July 2006 Archives

Some Light Summer Knitting


I've been reading about top-down knitting, which is of great interest to me because it is so different from how I usually knit. I usually do a muslin, and knit pieces to match the muslin then sew them together. Very old school, but it combines my experience with sewing clothes and knitting them and works very well. However. Knitting top-down is more about working in three dimensions. So I figured I would try out a pre-written pattern first, to get the hang of it.

This pattern from Zephyr is a very easy top-down raglan knit in the round. The pattern is so easy to follow that I think even somebody who has barely learned to purl could understand it. And with it being knit in the round, there's hardly any purling to begin with. I doubt I will use it again, though, because doing this sweater is showing me just how easy this style of knitting can be, and the design is nice but not something I want fifteen of.

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Today I created an underlying system of geometry for my building. It's based on a shape found in the collage, simplified and repeated and altered. I'm not 100 percent certain how I am going to use it in the building, but I think these may end up being floor plans.


Also, I decided to drop my second construction class. That gives me two more weeks at home, and more time to work on studio things. More sleep, too.

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Finding Form


A lot of this quarter in studio has been focussed on methods for finding a form and an underlying structure for a building. I've been working on a series of pieces to that end: a "junk" sculpture, then some digital collages from photos of the sculpture, and now an attempt to turn those collages into a massing model of a building.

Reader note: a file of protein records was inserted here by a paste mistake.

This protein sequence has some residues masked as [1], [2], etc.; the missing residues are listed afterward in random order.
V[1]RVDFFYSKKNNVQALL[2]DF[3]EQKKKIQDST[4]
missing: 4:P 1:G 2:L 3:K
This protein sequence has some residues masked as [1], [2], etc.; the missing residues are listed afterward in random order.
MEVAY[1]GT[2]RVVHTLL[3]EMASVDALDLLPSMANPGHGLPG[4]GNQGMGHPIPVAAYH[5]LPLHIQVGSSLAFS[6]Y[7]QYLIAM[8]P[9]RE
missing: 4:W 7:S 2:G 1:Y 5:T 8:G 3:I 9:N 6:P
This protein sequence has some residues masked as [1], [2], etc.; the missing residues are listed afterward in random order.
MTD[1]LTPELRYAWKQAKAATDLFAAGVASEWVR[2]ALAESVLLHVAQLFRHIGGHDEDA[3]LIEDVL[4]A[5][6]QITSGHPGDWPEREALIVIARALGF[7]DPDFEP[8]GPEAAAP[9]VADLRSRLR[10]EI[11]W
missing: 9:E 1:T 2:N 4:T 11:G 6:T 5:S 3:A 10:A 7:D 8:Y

This is the collage (actually, a cropped out piece of a collage) I'm using.

Building Form

I am designing layers of protection: an arcade, a windowed corridor, then a darkened, sacred inner sanctum. My building is a museum, but also a mausoleum, because it is a repository for discarded taxidermy (something I've been moderately upset about for many years).*

I want to building to have a sort of contemplative nature, one that makes you turn inward and think about how humans relate to nature, but I also want it to be kind of creepy and weird. So over the next few days I will be refining my plans and sections so I can make a flow through the building. Blah blah. Also, I will be thinking a lot about refrigeration units.

*I'm upset about the way people will just throw away the remains of those animals as if they were trash, not that taxidermy happens in the first place. I'm merely confused by the fact that taxidermy happens in the first place.

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Off to the Wineries


For research into our studio project, we went around town on Thursday looking at buildings under construction, and some wineries.